Put this down under the heading of 'he's not a doctor, and he shouldn't even be playing one on the web'... But having said that, the following is meant in all seriousness.
Consider the list of people who've come down with inhalation anthrax. Do you notice a pattern? They're all on the old side. This page in the Washington Post identifies ten cases of inhalation anthrax, and gives ages for eight of them.
The ages are 61, 63, 55, 47, 73, 59, 57, 56. (The first four have died; the second have either recovered or are still sick) Granted, 47 is hardly old. But when you consider that these were mainly in workplaces where you're not going to have a lot of people in their 60s, 70s and 80s, it's a pretty striking pattern.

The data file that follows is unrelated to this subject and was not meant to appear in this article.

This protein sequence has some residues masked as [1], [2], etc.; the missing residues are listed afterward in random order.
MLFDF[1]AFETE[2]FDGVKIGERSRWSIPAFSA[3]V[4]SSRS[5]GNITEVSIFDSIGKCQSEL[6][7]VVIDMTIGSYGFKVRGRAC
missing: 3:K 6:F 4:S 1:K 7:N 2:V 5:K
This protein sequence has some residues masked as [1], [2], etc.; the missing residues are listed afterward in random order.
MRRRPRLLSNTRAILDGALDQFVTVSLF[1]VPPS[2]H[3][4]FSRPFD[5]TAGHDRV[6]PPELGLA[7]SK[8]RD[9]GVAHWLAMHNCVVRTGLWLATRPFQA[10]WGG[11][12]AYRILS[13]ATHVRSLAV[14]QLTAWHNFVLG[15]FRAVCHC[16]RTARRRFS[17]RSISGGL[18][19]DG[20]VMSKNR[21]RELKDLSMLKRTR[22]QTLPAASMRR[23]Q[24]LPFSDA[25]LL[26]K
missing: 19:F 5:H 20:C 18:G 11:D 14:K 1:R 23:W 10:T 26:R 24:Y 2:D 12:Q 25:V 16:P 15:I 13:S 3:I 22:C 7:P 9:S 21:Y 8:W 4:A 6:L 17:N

Compare to the ages of those who've gotten skin anthrax: 51, 38, 1, 27, 30, 35.
Doesn't it sort of sound like maybe there are a number of other people who've also breathed in a bunch of spores but had younger and better immune systems and were able to fight it off?